With ‘Kindred’, readers observe how Octavia E. Butler’s masterly description and art of storytelling – with an easy, minimalistic flow of diction – make the book such an unputdownable piece of art. The book is a complete joy to read and has several takeaways and hidden lessons for readers to walk away with.
A Plunge in the Deep End
Octavia E. Butler – through ‘Kindred’ – dares to tackle a range of interesting topics which are considered very complicated and controversial to handle. And despite being written by a Black author, the book doesn’t show signs of pontification.
After reading ‘Kindred’, I’m left with one thought: It’s a brave and courageous book, and Butler must have been a brilliant writer of her time for going so deep and thorough on the themes in less than three hundred book pages.
Themes such as gender, violence, power, abuse, slavery, and marriage, among other things, are given a good amount of time in the book; and then there is the time travel aspect which in itself is as intricate as it is perplexing – and usually a stand-alone subject of thought.
Twenty-six years old young female protagonist Dana really does travel back in time on more than a few occasions to save her ancestor from potential life-threatening dangers which, for the most part, are caused by either Rufus himself or his mean father Tom.
Interestingly, it does seem as though Dana has the power to travel through time, but a more keen attention to the facts of the book suggests she doesn’t and is only able to do so because of being summoned somehow, someway into the 1800s by Rufus every time he’s in trouble.
However, Dana does have greater control over departing Rufus’ messy world and back to her own 1976 timeline, and this is usually when she feels afraid or becomes terrified for her life. Butler certainly gets readers in deep water with ‘Kindred’ but is also kind enough to salvage the story in ways that are verifiable and realistic.
The Precariousness of Racial Injustice
Butler is one of the first science fiction genre writers to unite gender, ethnicity, and race with the intricacies of time travel. And although her book ‘Kindred’ is mostly classified as belonging to sci-fi, interracial matters clearly top the list of important agendas discussed for the most part of the book.
In ‘Kindred’, Butler tries to compare life and the whole living conditions in two distinct realities – first is Dana’s present time of 1976, and second is Rufus’ era of the early 1800s. From a reader’s standpoint, it’s clear that the biggest cause of social instability in both timelines is racism – a concept to which the practice of slavery came to be born.
While policies have greatly improved interracial relationships in Dana and Kelvin’s world, it is a lot worse in Rufus’ world, and this is a major reason readers will notice a streak of political, socio-economic, and socio-psychological backwardness in Rufus’ time.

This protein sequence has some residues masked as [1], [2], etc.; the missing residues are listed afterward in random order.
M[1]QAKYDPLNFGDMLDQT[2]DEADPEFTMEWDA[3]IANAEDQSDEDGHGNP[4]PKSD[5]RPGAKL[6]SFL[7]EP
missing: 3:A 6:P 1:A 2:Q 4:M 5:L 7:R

A Transgenerational Lesson for Posterity
Despite a torturous description of a world where one race dominated over the other – followed by a subsequent sufficing of actions that are abusive as they are dehumanizing, for posterity, the most important take away from Butler’s groundbreaking book ‘Kindred’ is the need for all of the human race to stand together in unity, and recognize that we are first of all humans – before we are Black or white.
How good a book is ‘Kindred’ for readers?
‘Kindred’ is an award-winning novel and considered perhaps the greatest work of prolific writer Octavia E. Butler. This makes it worthwhile for readers – especially if you love books about time travel, family, and interracial marriages.
What lesson can be gleaned from Butler’s book ‘Kindred’?
Unity is a strong message subtly passed across by Butler to her readers. There’s a call to unite and bury differences in others to attain a more progressive human society.
How long does it take the average reader to start and finish the novel ‘Kindred’?
‘Kindred’ is a book with less than three hundred pages, so it shouldn’t take more than a few hours reading a day for the average person.
Kindred Review: We Were Humans First, Before We Became Black or White
‘Kindred‘ by Octavia E. Butler is a courageous book that dares to unite all people – irrespective of skin color, ethnicity, and gender. The book does so by showing readers the height of humanity’s disunity and how unpretty it could be, and then hints at the beauty and progress a united human race can become. It’s an award-winning book with several appraisals from top publishers and authors. It’s a book to not miss out on.
- Courageous narrative
- Promotes unity
- Easily readable
- Replete with violent scenes
- Slightly vague climax
- Not fact-based